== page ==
The purpose of this program is to help identify an outbreak of COVID-19 about a week sooner than we would by only relying on the Dr. Chat Bot symptom survey. This is being done out of an abundance of caution.

Students selected for testing are notified by email and students must comply with this request, with the only exceptions being for students who are not currently in Rochester or who are 100 percent online with their classes and not on campus for the fall semester. For questions about surveillance testing, write to

Updated 1/8 The University employs both rapid tests and the COVID-RT-PCR viral tests—a nasal swab test. Testing is required for every undergraduate student living on campus upon arrival (costs are paid by the University). All graduate students residing in University Housing will have access to a test, but it is not required for move-in. The same is true for all incoming undergraduates and graduate students living in off-campus housing.

The University will also conduct stringent symptom monitoring and surveillance by requiring all students, faculty, and staff on campus for the fall semester to complete a daily COVID-19 symptom screening process, i.e., Dr. Chat Bot.

Starting this spring, the University will administer several hundred rapid tests per week for undergraduate and graduate students living on and off campus. The purpose is to help identify an outbreak about a week sooner than we would by only relying on the Dr. Chat Bot symptom survey. Any student who tests positive will be sent to University Health Service for a follow-up PCR nasal test and will need to relocate to quarantine housing until a negative test is secured or until 10 days of quarantine are complete.

In addition to testing, one of the key strategies in reducing potential infection rates is to identify the possibility of infection as soon as possible. Dr. Chat Bot enables the University to track people with COVID-19 symptoms, while helping individuals take the necessary measures if they are showing symptoms, regardless of whether they eventually test positive for COVID-19.

The University will conduct viral testing of symptomatic individuals. If an individual tests positive, the University will manage contact tracing to locate individuals who may have come in contact with the infected individual. The University has reserved quarantine (possible exposure) and isolation (confirmed positive test) space housing on campus.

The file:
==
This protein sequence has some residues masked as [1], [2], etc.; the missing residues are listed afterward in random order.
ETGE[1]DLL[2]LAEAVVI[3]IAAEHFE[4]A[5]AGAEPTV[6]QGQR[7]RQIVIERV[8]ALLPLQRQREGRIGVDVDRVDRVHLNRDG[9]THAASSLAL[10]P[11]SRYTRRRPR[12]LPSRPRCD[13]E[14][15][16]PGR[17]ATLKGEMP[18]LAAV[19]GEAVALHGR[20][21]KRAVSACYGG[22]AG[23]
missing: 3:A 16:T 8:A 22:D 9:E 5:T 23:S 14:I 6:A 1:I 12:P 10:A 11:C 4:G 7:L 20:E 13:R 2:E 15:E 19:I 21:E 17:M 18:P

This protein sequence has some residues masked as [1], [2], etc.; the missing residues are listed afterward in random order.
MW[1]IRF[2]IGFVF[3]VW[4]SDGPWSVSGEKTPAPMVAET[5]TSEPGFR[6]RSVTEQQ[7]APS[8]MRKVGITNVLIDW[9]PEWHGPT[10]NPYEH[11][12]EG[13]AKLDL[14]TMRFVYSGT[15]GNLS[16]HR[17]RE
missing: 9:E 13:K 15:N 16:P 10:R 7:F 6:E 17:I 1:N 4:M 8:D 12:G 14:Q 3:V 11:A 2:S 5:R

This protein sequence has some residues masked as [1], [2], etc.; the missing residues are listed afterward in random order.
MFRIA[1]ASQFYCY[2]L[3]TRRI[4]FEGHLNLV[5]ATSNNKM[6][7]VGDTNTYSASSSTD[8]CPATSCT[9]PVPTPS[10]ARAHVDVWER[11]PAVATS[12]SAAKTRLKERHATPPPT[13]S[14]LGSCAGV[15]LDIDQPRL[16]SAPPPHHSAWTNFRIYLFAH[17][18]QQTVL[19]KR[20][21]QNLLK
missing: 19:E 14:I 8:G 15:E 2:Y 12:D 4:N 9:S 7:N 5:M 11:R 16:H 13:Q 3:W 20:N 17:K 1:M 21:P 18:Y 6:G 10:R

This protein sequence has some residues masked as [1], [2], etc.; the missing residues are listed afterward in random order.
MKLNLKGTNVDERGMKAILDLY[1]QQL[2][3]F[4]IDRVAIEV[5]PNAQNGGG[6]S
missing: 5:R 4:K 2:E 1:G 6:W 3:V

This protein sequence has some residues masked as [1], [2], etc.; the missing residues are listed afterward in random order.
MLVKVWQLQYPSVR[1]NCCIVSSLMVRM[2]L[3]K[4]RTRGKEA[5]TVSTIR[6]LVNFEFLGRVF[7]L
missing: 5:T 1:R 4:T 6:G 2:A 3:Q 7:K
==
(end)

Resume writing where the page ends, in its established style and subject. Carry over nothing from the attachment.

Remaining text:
The University’s COVID-19 dashboard is updated Monday through Friday with the latest data, including confirmed cases. This will provide a consistent snapshot of the status of COVID-19 throughout all of our campuses.

Face masks and safety guidelines

Face masks are only effective for protection if they are handled, worn, stored and disposed of properly. The University’s Newscenter article includes the following information provided by medical experts.

Face Mask Dos and Don’ts

  • Do practice proper hand hygiene. Before and after handling the mask (to put on, adjust, or take off), either wash your hands or use hand sanitizer to reduce cross-contamination risk.
  • Do mark the outside of the mask in some way so you can easily identify which side is the outside of the mask, and handle it accordingly. Some individuals mark the outside with their initials in permanent ink.
  • Do keep a paper bag handy for storing the mask every time you take it off; an open plastic Ziploc-style baggie is an alternative if a paper bag is not available. Always store a mask in a clean place. Never store it in a purse or pocket.
  • Don’t touch the outside of your mask while it is on your face.
  • Don’t pull your mask below your chin while you are wearing it. Leaving the mask dangling or improperly fitted to your face creates opportunities for cross-contamination.